Who owns a domain name?

On March 11, Teplitsa. Technologies for Social Good, an educational project for NGOs, streamed a discussion on its YouTube channel that covered the domain industry – in particular, the DNS hierarchy and domain administration.

The host and viewers interviewed Georgy Georgiyevsky, Head of the Department for Registrar Relations at the Coordination Center for TLD .RU/.РФ, and Mikhail Anisimov, Head of Global Stakeholder Engagement for Eastern Europe and Central Asia.

The discussion started with a surprise question from host Vladimir Lomov about whether websites’ ranking in search engines are based on their domain names. Mikhail Anisimov answered that search engine algorithms are updated rather frequently; still, it is highly likely that the meaning of a domain name does factor into search optimization even if only slightly. Georgy Georgiyevsky noted that he had repeatedly raised this issue with representatives of Russian and international search engines who still could not give a definitive answer on how search engine algorithms work. The answer seems to lie in “the artificial intelligence that runs the indexing and the search engine base building.” “Therefore, there can be plenty of completely different criteria. I stand behind Mikhail when he says that domain names matter but they are not the most important factor. Search engines prioritize content relevance when they rank search results,” Georgy added.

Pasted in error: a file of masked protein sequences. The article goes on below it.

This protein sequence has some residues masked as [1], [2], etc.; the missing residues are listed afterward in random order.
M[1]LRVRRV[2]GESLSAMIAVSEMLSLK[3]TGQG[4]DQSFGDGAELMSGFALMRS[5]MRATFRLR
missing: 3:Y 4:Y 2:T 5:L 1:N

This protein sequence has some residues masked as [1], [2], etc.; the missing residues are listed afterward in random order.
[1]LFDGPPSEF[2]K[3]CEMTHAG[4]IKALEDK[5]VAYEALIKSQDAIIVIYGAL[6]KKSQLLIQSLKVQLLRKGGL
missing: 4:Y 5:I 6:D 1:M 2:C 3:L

The participants then moved to the main topic of the livestream. Is it right to assume that a domain name belongs to the person in whose name it is registered? Georgy and Mikhail pointed out that, when it comes to domain names, there is a thing called domain administration. It means that a registrant of the domain name obtains, for the current period of time, the right to perform certain actions with respect to this domain (for example, to park it or to delegate it for addressing). This right is obtained from a top-level domain registry via a registrar. For example, in .RU or .РФ, this right is given to a specific person for one year. Other registries may offer multi-year registration.

Administration does not amount to ownership or any other similar property-related feature: “A domain cannot be property for one simple reason: domain name registration is a service. It is a service, provided by a registrar of entering a name in the registry of a specific top-level domain for a specified period of time,” Georgy Georgiyevsky concluded.

Other matters covered during the conversation were related to pricing on the secondary market of domain names, inheriting domain names, managing TLDs, the DNS infrastructure and server hierarchy, circumstances that could lead to suspended delegation, and even the myth about a red button that can switch off DNS.

The recorded livestream is available on the Teplitsa LIVE channel here.

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